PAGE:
As a publishing consultant, I see many books that have been published by print-on-demand companies. In many cases, contact information in the book is only for the publisher. So if the publisher goes out of business, your book contains no viable contact info.

When you own your own website, your email can be attached to that, so it will never change if your current ISP changes. It’s also a good idea to use your own name in your email communications and on social media. I don’t always remember who people are on LinkedIn when they post under the name of their company or their nickname.

And just because something is free now doesn’t mean that it will always be free. You have no control over a site that begins to charge users. Notice how LinkedIn is continually asking you to upgrade to their premium service. Other social media are doing the same. But both LinkedIn and Facebook are a very good way to promote your books or your blog. Just make sure you don’t “give away” your best ideas on social media but rather point to your own website URL.

You may wonder why I’m contributing to this blog. It’s because this article was adapted from one already published in a newsletter where I’ve been a columnist for more than a decade. I also used it in a paid presentation for Ottawa Independent Writers, and it will also appear on a website I contribute to regularly. I can do that because I own it. Holding onto rights so I can recycle my work is one of the ways I make sure I’m paid for my work. So don’t copy this; it’s mine.

Bobbi Florio Graham
Barbara Florio Graham

Barbara Florio Graham was a charter member of CWA, an author, publishing consultant and   marketing strategist. Her website is:

Editor’s note: There are instances of blogs and their content scoring book deals in the business and humor/parody category (e.g.,Stuff White People Like) and memoirs such as Julie & Julia and Waiter Rant. And yes, we’d love more blog content from our talented pool of members. Email your submission queries to Layla Morgan Wilde, CWA blog editor

10 Tips For Happy Volunteers

Bobbi Florio Graham

Bobbi Florio Graham

A note from the editor: Welcome to CWA Muse blog which is separate from the Muse newsletter. The CWA blog is an opportunity for members to post content as guest contributors. If you are interested in submitting content, kindly scroll down for the submission details. The CWA relies solely on volunteers and it’s fitting our first guest post is all about volunteering.

The Care and Feeding of Volunteers

by Barbara Florio Graham

Bobbi Florio Graham

Volunteers are vital to many organizations, including those with paid staff. With cutbacks so widespread, schools increasing rely on parents to help out in the library, lunch room, and classrooms, as well as on field trips.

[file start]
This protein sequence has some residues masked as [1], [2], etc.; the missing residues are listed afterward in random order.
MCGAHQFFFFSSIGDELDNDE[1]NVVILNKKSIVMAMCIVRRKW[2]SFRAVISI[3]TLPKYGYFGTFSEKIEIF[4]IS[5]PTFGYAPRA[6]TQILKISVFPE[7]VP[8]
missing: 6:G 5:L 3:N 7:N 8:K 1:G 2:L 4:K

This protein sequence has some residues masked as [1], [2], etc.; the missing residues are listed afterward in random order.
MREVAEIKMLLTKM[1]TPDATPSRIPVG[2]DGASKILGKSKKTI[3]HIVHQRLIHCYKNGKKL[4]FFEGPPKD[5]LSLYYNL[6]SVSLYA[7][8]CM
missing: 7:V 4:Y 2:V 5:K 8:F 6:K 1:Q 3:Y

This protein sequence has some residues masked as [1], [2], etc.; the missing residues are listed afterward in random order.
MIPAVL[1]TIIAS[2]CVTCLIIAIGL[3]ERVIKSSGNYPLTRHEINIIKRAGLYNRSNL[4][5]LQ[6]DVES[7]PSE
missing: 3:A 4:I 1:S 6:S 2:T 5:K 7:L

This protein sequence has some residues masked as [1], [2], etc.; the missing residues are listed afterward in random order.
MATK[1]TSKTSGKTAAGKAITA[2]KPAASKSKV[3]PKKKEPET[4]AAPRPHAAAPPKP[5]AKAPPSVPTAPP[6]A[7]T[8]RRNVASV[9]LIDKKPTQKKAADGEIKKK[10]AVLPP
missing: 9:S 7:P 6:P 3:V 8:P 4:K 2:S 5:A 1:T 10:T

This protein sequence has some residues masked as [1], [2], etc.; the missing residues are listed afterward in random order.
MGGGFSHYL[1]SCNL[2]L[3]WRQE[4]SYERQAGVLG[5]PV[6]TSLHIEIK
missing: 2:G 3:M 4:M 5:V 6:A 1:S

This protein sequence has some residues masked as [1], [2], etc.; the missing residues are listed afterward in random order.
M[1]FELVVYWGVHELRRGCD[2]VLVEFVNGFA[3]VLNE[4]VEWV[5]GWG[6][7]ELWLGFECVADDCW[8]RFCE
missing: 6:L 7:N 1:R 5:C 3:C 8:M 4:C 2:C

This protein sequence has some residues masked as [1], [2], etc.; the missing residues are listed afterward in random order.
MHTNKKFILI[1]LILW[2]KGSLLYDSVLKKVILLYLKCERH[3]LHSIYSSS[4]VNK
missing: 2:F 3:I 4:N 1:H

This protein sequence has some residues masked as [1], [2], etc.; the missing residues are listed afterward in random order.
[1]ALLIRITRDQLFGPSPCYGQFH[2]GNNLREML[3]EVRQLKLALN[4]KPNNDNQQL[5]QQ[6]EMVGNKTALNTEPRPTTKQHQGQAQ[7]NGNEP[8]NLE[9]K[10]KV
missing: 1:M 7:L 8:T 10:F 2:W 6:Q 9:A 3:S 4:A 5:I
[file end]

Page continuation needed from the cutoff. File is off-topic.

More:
Traditionally, Scouts and Girl Guide leaders have been volunteer positions, as have many key roles in churches, even the job of treasurer in large churches where a great deal of money is involved.

Finding reliable and trustworthy volunteers can be a challenge, with so many demands on everyone’s time. For this reason, it’s important to treat volunteers well. It’s time-consuming and difficult to continually train new people, so retaining good volunteers is key.

Individuals volunteer for different reasons. It’s wise to understand each volunteer and what motivates him or her. Does he want to take over an organization, perhaps yours? Does she want to learn a particular skill that will be useful in finding a job? Does he just like to be around people who enjoy his interests, or to interact with cats and dogs? Does she just want to get out of the house for a few hours every so often?

You might want to ask each volunteer their specific goals, and discuss how you might help fulfill those. Can you help someone develop leadership skills? Might you be able to pair the person who wants to learn how to maintain a database with whoever does that for your organization?

Those volunteers who want to enjoy being with animals or just to get out and mingle with like-minded people aren’t going to be happy doing a single task, alone in a cubicle. Provide some opportunities for interaction, and suggest that these volunteers organize informal get-togethers. You might even pair the teen who comes to play with animals at the shelter with the young mother to plan a picnic, a small fund-raiser, or to help out with a larger event.

Some volunteers work best on their own, and don’t like someone looking over their shoulders. It’s helpful to offer those individuals brief, clear, written instructions, then walk away and let them figure it out.

Others are insecure and need continual feedback and encouragement. Don’t accept someone as a volunteer who is going to be more needy than you have time to deal with. Instead of saving you time by helping with routine tasks, you’ll find yourself spending more time than the task warrants.

Consider providing some perks to your volunteers, depending on your budget and circumstances.

  • Food and drink: Assign someone to ensure that the coffee pot is kept clean and filled. Offer tea as well, and a selection of juices and soft drinks. A box of inexpensive cookies, or a roster of volunteers who offer to bring goodies on a regular basis keeps everyone happy. How about microwave popcorn, a jar of wrapped hard candies, or a mug of lollipops?